Whether this conversation provided a form of release for him, I’m not sure, but it did for me. He let me quietly tear up over his stories, then gradually led the conversation back to a happier place—the place he occupies now as a family man with a good wife and a funny, lovely, teenage son. When it was time for him to leave and for me to pick up my husband from work, I felt like I had been gently set right again.

This week I’ve been wearing Caron Aimez-Moi—a fragrance that by name says “Love me,” even though its queer assemblage of top notes is about as inviting as a spoonful of your grandmother’s homemade cough syrup. It almost seems to put up an ugly-duckling barrier to love, this hyssop-like combination of violet, anise, mint and cardamom that first greets the wearer with a brittle and uncertain smile. Smelling the fragrance at this initial stage, I tend to wonder whether the perfumer, Dominique Ropion, might not have been having a little fun with the whole “Aimez-Moi” concept, perhaps intending its opening statement to issue forth as a dare or a challenge. A test of one’s resolve.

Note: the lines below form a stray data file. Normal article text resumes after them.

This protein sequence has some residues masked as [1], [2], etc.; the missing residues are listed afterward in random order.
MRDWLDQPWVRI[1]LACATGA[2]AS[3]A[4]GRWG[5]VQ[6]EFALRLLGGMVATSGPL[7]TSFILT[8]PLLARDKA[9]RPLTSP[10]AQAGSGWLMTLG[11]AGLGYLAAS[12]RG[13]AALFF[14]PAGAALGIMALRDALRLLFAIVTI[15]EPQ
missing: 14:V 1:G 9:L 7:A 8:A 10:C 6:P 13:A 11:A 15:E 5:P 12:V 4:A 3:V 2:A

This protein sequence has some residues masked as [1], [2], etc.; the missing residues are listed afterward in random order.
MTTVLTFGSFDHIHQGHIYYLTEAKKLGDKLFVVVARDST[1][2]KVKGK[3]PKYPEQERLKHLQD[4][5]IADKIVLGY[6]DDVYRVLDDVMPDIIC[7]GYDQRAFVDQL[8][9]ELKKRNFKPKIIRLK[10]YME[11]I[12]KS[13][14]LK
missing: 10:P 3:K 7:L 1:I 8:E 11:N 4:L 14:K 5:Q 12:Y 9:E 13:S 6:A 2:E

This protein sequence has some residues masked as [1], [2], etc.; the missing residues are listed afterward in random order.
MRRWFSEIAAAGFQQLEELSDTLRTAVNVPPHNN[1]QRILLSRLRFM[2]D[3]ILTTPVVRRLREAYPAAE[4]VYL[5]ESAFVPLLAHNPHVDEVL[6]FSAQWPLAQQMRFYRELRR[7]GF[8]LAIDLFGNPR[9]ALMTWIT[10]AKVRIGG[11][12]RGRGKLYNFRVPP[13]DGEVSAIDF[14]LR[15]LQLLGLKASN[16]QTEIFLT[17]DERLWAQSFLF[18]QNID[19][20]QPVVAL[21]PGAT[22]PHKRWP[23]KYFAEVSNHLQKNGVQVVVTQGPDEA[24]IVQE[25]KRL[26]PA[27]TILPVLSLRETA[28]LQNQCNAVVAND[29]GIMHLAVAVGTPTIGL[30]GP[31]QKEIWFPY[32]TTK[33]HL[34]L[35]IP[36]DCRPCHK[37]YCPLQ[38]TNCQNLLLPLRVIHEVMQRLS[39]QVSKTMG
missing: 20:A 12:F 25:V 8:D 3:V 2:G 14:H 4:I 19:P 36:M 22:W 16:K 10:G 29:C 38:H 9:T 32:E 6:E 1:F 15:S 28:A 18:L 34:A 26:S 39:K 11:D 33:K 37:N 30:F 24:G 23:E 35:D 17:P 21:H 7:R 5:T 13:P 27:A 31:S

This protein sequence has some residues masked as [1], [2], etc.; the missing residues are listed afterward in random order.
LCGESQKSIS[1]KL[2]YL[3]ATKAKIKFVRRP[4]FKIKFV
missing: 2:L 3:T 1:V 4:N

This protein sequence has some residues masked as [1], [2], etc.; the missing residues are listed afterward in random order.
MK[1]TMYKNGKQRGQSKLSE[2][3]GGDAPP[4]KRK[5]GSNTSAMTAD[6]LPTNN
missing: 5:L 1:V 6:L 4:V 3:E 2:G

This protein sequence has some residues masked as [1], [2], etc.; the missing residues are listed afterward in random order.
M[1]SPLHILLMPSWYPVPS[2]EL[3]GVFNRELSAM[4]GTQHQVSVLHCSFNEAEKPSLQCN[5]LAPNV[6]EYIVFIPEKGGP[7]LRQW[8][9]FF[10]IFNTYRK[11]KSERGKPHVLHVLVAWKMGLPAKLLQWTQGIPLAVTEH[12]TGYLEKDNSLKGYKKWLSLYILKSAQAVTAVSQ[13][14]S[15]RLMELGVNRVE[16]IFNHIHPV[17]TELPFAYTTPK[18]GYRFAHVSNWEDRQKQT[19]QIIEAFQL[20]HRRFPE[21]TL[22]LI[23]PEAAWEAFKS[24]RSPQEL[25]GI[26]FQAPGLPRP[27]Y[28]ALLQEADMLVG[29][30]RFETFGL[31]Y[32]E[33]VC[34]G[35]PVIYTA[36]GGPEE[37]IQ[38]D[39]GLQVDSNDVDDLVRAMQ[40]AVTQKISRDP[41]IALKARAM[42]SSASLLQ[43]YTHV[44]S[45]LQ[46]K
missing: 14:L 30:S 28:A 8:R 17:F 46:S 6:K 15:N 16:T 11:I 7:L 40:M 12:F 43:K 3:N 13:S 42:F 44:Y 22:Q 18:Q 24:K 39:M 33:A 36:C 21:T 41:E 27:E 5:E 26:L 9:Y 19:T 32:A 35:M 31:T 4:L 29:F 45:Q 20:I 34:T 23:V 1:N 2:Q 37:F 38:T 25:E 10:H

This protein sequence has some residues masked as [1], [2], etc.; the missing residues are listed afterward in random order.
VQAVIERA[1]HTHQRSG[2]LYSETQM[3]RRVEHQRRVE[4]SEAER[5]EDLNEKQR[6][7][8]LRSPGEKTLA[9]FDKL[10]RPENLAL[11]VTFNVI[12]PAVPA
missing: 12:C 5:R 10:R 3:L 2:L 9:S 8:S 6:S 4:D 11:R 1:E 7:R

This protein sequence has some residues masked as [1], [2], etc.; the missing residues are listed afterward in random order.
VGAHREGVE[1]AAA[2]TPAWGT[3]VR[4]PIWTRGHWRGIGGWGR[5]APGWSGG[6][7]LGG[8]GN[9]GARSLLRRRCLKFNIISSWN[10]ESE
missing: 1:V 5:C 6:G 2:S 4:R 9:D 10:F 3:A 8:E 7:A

Once past this unsettling threshold, Aimez-Moi smoothes out considerably, rewarding you with its anise and violet charms, which do indeed seem charming when the fragrance’s floral heart and powdery amber base rise up to support them. Like most Caron fragrances, this one has a retro-vintage feel to it: there is an old-fashioned rose that cozies up to the violets and reminds me of lipstick; the cosmetic powderiness of orris and heliotrope (along with heliotrope’s cherry-almond facet, too, that candies things up a bit); and the oriental warmth of tolu balsam adding depth and counterweight to the scent’s cool green anise note. Aimez-Moi is warm-hearted yet maintains an element of the flinty about it, too, such that I can see it having an appeal for either gender of fragrance lover. Overall, it’s a fragrance that commands you to love it because it is unique and one-of-a-kind, rather than easy. In fact, the person who sent this fragrance to me was considering making this her wedding scent, and though she eventually chose something else, I can see why Aimez-Moi was a close runner-up. Love me through thick-and-thin, this fragrance seems to say. Love me whether I am near or far away. Love me when I am not myself. Love me.


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Caron Aimez-Moi eau de toilette has notes of violet, anise, mint, cardamom, magnolia, jasmine, rose, orris, heliotrope, tolu, and vanilla. It can be purchased at a number of online perfume discounters, with a 50-ml bottle usually priced in the $35-$45 range. I won a decant of it in a drawing held at Another Perfume Blog.


Aimez-Moi, If You Dare: Caron Aimez-Moi

October 2, 2011:

Suzanne's Perfume Journal